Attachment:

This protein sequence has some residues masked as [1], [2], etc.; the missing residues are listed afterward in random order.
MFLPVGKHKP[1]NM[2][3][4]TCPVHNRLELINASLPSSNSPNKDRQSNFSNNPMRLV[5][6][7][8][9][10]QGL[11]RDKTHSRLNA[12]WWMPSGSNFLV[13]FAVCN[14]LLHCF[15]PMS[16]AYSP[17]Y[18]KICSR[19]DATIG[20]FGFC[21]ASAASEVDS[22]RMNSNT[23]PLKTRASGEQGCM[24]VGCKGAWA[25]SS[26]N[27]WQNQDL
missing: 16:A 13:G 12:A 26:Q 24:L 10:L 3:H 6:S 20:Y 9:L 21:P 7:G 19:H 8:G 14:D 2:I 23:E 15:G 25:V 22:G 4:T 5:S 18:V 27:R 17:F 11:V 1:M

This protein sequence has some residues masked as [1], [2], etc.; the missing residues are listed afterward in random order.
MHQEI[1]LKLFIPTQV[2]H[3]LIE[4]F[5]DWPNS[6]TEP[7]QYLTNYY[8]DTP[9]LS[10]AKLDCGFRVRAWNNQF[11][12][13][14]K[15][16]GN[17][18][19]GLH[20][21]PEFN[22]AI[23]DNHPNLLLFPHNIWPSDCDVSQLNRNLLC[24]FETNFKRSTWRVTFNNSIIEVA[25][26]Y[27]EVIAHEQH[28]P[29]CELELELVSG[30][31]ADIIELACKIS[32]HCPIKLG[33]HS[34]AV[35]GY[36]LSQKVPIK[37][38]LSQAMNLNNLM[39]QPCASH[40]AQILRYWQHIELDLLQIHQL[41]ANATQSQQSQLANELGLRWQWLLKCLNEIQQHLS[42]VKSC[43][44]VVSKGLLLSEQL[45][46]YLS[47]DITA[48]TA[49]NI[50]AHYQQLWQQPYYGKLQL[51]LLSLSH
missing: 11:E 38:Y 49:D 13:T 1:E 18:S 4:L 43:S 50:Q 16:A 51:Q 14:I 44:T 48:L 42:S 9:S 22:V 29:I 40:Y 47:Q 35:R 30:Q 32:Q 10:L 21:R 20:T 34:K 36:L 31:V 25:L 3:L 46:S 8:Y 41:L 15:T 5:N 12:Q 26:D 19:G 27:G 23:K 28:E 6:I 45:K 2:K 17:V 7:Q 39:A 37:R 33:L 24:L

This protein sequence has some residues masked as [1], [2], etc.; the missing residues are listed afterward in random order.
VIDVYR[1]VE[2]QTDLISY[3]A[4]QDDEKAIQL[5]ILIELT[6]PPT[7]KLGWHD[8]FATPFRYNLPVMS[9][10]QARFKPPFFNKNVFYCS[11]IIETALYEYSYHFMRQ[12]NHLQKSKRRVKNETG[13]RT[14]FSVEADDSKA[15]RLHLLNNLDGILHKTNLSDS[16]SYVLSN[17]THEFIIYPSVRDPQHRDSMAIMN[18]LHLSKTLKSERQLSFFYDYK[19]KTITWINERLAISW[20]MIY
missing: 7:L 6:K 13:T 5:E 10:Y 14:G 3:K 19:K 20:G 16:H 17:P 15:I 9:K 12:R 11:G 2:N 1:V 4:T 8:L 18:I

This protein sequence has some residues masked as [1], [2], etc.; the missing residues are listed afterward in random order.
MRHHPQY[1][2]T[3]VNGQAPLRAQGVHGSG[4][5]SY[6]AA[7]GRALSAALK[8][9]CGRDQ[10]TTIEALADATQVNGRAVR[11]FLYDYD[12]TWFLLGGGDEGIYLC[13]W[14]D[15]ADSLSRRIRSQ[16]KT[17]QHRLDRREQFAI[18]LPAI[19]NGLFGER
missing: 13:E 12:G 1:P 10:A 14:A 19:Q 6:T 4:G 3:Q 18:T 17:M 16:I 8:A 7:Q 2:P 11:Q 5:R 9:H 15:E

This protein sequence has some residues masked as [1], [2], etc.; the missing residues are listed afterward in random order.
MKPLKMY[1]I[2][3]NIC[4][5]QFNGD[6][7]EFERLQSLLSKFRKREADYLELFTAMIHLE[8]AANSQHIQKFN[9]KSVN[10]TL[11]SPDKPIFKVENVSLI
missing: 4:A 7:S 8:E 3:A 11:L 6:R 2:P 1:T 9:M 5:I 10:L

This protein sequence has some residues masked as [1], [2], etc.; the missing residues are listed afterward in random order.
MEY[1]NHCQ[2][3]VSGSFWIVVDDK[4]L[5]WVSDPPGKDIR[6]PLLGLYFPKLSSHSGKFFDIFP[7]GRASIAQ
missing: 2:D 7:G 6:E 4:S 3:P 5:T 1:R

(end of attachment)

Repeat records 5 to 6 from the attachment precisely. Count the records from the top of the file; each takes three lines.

This protein sequence has some residues masked as [1], [2], etc.; the missing residues are listed afterward in random order.
MKPLKMY[1]I[2][3]NIC[4][5]QFNGD[6][7]EFERLQSLLSKFRKREADYLELFTAMIHLE[8]AANSQHIQKFN[9]KSVN[10]TL[11]SPDKPIFKVENVSLI
missing: 4:A 7:S 8:E 3:A 11:L 6:R 2:P 1:T 9:M 5:I 10:L

This protein sequence has some residues masked as [1], [2], etc.; the missing residues are listed afterward in random order.
MEY[1]NHCQ[2][3]VSGSFWIVVDDK[4]L[5]WVSDPPGKDIR[6]PLLGLYFPKLSSHSGKFFDIFP[7]GRASIAQ
missing: 2:D 7:G 6:E 4:S 3:P 5:T 1:R